Want to volunteer to be a “guinea pig” for the next downtown hospitality training program? Call the Tupelo Convention & Visitors Bureau at (662) 841-6521 or the Downtown Tupelo Main Street Association at (662) 841-6598. The training is free and will educate you about things to do in downtown Tupelo.
TUPELO – Think there’s nothing to do in Tupelo? Two organizations are out to prove you wrong.
The Downtown Tupelo Main Street Association has partnered with the Tupelo Convention & Visitors Bureau to provide hospitality training to the people most likely to encounter tourists.
The training is aimed at groups such as restaurant hosts and wait staff, front desk clerks at hotels, retail salespeople and employees at area attractions.
The two groups did a test run of the program, called Hospitality Training 101, in March and spent almost eight hours exploring the CVB and downtown restaurants, businesses, tourist attractions and points of interest.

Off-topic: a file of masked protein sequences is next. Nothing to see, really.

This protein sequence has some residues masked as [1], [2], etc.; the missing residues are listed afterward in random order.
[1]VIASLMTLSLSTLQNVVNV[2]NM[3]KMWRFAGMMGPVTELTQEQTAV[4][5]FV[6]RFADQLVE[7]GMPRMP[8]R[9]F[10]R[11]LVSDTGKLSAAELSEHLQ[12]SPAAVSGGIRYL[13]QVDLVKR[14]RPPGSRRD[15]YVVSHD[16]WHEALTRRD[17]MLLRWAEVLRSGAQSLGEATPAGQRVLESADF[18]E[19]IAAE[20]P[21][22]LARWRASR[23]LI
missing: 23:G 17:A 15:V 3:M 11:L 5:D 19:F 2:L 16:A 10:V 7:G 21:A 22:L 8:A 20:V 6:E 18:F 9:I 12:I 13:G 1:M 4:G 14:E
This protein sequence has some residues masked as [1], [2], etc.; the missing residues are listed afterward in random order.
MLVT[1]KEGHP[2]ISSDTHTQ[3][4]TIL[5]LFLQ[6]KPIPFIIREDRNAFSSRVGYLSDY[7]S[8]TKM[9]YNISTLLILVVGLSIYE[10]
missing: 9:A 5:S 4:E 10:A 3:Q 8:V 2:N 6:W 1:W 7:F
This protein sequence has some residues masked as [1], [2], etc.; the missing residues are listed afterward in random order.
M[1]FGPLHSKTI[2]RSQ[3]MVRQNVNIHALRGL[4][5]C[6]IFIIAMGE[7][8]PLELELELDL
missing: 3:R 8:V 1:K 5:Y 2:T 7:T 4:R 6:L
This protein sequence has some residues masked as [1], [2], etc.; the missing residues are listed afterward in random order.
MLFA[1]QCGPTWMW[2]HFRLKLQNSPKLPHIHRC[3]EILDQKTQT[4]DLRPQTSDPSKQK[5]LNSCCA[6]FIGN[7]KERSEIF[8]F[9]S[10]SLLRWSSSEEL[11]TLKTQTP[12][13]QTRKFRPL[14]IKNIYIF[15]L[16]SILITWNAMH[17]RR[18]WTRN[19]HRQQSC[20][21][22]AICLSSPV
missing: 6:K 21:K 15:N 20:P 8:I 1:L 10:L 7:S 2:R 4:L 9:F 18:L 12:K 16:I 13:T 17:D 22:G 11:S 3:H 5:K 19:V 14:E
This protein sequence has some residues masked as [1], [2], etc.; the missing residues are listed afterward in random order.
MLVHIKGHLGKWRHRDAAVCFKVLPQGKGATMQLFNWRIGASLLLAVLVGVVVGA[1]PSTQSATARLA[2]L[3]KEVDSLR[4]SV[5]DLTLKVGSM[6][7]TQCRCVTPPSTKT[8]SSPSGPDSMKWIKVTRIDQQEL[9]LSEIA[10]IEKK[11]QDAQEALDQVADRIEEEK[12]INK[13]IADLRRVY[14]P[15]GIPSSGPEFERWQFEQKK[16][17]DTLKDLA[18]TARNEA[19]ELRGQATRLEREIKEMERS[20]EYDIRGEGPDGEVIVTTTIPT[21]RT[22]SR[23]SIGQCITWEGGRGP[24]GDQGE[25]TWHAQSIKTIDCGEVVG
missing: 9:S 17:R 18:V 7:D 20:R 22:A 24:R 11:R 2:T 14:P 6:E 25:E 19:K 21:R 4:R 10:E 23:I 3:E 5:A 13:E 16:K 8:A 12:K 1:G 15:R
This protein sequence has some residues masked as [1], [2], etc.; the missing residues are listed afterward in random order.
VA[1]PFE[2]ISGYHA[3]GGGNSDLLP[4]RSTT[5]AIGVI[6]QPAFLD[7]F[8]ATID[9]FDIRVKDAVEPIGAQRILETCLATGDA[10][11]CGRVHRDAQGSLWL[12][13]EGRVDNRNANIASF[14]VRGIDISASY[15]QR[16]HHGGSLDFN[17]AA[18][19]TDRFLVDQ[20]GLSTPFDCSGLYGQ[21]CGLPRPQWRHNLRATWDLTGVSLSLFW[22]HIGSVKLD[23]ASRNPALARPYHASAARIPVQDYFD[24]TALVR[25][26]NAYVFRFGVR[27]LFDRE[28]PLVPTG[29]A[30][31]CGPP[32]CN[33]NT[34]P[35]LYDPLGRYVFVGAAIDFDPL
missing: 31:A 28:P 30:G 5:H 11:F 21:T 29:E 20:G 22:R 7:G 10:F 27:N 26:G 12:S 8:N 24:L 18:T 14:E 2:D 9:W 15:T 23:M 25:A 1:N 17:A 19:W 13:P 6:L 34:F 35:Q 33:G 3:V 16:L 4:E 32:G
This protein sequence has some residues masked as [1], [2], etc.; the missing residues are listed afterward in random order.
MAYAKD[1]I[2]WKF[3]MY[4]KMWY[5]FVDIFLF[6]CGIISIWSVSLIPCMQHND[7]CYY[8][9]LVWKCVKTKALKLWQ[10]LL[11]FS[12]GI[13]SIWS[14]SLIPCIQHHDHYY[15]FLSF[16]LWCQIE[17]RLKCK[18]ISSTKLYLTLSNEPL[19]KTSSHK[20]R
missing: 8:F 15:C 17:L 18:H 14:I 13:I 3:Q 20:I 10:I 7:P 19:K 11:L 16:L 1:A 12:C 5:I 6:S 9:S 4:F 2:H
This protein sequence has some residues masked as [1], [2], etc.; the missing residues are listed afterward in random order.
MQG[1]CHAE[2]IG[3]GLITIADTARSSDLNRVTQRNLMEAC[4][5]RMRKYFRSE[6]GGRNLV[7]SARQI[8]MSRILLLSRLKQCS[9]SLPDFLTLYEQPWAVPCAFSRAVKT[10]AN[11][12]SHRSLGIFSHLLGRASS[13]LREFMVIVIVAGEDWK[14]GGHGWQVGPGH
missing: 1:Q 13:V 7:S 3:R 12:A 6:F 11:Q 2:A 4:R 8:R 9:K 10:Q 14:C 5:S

The goal, according to Downtown Tupelo Main Street Association Executive Director Debbie Brangenberg, is to teach people about “all the things to do downtown and within walking distance.”
Linda Butler Johnson, the CVB’s executive director, said the bureau reaches out to tourists, but once they leave, they are in the hands of the community.
Because of that, she said it’s important that the people who interact most with out-of-town visitors know answers to common questions, such as directions to the Elvis Presley Birthplace and recommendations for dining options.
Brangenberg said, “We want them kind of like a concierge at a hotel where they are in the know.”
The groups want to avoid the situation where tourists eat at a restaurant, ask their server what there is to do in town and the server responds with “nothing.”
“We take it for granted about what there is to do,” Brangenberg said.
During the first tour, the 12 participants spent the afternoon on a walking and driving tour of downtown visiting retailers, restaurants and points of interest. The owners made presentations about their businesses and their specialties.
The free training is still in the planning and testing stage. Johnson and Brangenberg plan to have another trial class in a month or so and will condense the program to about five hours.
Right now, the training is targeting front-line workers downtown, but the two women see the program growing.
“There are a lot of people who work downtown,” Brangenberg said. “It would be great if they could at least learn what’s down here.”
Carlie Kollath/Daily Journal